Psychiatric and clinical correlates of rapid cycling bipolar disorder: a cross-sectional study
Gigante, Alexandre D., Barenboim, Ivan Y., Dias, Rodrigo da S., Toniolo, Ricardo A., Mendonça, Tiago, Miranda-Scippa, Ângela, Kapczinski, Flávio, Lafer, Beny
Rev. Bras. Psiquiatr.
DATA DE PUBLICAÇÃO
Objective: Rapid cycling (RC) is a feature of bipolar disorder (BD) that has been associated with worse outcome and more severe disability. Our goal was to investigate the association of demographic and clinical factors with RC. Methods: We compared RC and non-rapid cycling (NRC) BD patients from the Brazilian Research Network in Bipolar Disorder (BRN-BD) regarding age at onset of BD; total number of episodes; previous number of manic, depressive, mixed, and hypomanic episodes; polarity of the first episode; gender; number of suicide attempts; number of lifetime hospitalizations and lifetime history of at least one hospitalization; family history of mood disorder; clinical comorbidities such as hypothyroidism, hyperthyroidism, seizures; and current use of medications such as lithium, anticonvulsants, antipsychotics, and antidepressants. Results: We studied 577 patients and found that 100 (17.3%) met the criteria for RC in the year before the investigation. RC patients had earlier age at onset, longer duration of disease, more lifetime depressive and manic episodes, higher number of suicide attempts, and higher rate antidepressant use. Conclusion: The presence of RC in the previous year was associated with specific clinical characteristics closely related to worse outcome in the course of BD.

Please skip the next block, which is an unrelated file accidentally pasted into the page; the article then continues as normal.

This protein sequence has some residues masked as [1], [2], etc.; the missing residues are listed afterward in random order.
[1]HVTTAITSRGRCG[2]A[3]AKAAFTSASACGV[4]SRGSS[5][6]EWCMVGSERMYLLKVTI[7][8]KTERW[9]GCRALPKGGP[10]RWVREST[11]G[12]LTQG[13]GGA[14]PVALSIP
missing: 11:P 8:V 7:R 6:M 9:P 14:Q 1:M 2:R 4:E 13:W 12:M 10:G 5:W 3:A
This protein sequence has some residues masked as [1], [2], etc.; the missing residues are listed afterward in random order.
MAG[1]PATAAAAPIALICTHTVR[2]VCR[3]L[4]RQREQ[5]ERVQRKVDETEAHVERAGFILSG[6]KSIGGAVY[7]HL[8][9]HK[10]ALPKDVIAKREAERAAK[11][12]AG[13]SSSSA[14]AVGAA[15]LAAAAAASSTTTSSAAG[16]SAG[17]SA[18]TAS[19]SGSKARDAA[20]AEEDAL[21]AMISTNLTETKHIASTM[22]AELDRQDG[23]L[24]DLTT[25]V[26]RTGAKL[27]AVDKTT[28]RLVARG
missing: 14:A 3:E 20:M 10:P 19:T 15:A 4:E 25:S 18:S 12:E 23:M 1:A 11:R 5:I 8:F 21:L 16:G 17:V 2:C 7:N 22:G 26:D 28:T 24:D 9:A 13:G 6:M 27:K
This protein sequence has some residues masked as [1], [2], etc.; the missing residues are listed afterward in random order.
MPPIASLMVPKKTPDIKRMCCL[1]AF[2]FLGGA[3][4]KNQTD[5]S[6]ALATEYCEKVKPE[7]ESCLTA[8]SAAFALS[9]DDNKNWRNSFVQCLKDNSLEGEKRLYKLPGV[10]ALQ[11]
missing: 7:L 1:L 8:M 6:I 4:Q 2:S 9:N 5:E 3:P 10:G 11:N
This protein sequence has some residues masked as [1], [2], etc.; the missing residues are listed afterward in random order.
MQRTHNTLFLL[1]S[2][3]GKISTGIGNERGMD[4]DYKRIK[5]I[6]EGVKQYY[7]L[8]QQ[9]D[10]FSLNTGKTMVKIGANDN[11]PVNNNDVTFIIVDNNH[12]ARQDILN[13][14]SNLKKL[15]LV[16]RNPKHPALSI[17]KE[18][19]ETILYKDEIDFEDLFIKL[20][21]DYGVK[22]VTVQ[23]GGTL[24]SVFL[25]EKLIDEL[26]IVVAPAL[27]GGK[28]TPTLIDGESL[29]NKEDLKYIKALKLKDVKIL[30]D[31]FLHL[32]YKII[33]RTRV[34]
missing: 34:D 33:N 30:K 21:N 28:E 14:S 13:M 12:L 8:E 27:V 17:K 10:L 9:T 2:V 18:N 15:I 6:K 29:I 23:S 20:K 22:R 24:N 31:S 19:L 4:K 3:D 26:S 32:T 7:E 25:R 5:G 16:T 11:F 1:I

- Impact of metabolic syndrome and clinical features on functioning in patients with bipolar disorder: a cross-sectional study
- Oxidative stress markers, cognitive functions, and psychosocial functioning in bipolar disorder: an empirical cross-sectional study
- Cardiovascular risk factors and major depressive disorder: a cross-sectional study in São Paulo, Brazil
- Morning and nocturnal serum melatonin rhythm levels in patients with major depressive disorder: an analytical cross-sectional study
- Debriefing evaluation in nursing clinical simulation: a cross-sectional study